Dan McDonough wrote:
I'm still around. Just holding off on the next leg of the project until my youngest child goes off to kinder garden this fall. I'm still working lurchers. I've been trying to breed a stag that trees to a border collie female that also trees well but have not had any success so far. I put them together again a couple of weeks ago but never saw them tie. It may or may not have taken but I won't know for another month or so. I'm taking my time and doing each step fully so it's going a little slow right now.
I did get a little frustrated with not getting the above mentioned dogs to breed and put stag x mtn. cur cross together. Along the way I kept saying to myself, why don't I just breed a tree dog to a stag and see if I can't get a pup that will fall somewhere in the middle. The mtn. cur I used is semi open on track with a fantastic locate. He's a very good treedog and I'm interested in sorting through the pups. I may keep nothing or I may find something in there that works.
Another direction I'm coming at this is to breed Tommy to a Leopard female and then keep breeding that back into the Leopards. I want to jack up the speed and drive side while keeping the nose and treedog. Like the Gysies would say, "Put the speed on top." [
to M.D.] This is a long shot and will come down to my ability to pick the right dogs out of this along the way. If I can do this, I'll certainly be a legend in my own mind at the least. It's all pretty tough going but I've been taking my time and getting the best ingredients for the job at hand. Some friends have suggested that I just cross to the running bred dogs but I'm looking for a different type of brain.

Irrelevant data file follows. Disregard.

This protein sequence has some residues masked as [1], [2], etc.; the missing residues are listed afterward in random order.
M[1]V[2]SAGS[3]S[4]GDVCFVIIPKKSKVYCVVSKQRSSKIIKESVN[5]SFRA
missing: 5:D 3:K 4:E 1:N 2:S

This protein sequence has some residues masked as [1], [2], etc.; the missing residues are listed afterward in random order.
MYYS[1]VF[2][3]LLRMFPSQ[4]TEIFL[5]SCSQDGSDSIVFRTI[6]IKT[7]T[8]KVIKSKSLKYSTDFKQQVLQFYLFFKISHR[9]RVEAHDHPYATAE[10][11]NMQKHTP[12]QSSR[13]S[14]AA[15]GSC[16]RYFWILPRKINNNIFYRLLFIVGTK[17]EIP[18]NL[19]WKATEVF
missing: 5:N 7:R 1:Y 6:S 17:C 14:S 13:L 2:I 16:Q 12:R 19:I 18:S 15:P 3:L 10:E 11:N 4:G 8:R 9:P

On the flip side, I've just hit a new level with my Leopards. It's all inbreeding so I can't say for sure how it happened but it did. Just a nick-cross is suppose. No use looking a gift horse in the mouth. I'm waiting on another litter of those and that will be my next generation of Leopards. They aren't for everyone though. They're a little touchy about rough handling and training them takes a little finesse. They outcome is worth it though.
On the odd(er) side of things, I have a Whippet x Jagdterrier cross that is a fantastic little track dog and can catch cats quite easily but he's not treeing very well and sometimes not at all. If that little sucker was a good treedog I'd just about have this thing whipped already. It's very interesting to be able to see some of these oddball crosses do the job. I'm pretty sure he's going to get killed if he tags an adult male bobcat around here. Most of our males hand around 40+ lbs. and are nothing for a 30 lb. dog to fool with alone.
I don't want to come off like every dog I own is a "good one". I've had to cull more than I care to talk about to get these few game dogs. It's not as easy as my stories suggest. I'm working very hard right now to locate a BC male that is a bang-up treedog and I'm not having a lot of luck. I did manage to get an old Irish stock dog trainer on the lookout for that type of BC for me. It should be easy once it's found. I'm looking for a naughty BC male that likes to slip off and tree stuff while he should be working stock. You would think that it would be easy to buy that type of dog from someone that is at their whit's end from their dog getting distracted instead of working stock like it should. You guys that live in cattle country have it made for finding BC's. I'm going to have to do a lot of driving no matter how it turns out.
Anyhow, I'm still just a babysitter but I'm getting out about 4 days a week with the dogs and still pushing on. This fall it's back to the woods and things should move a little faster then.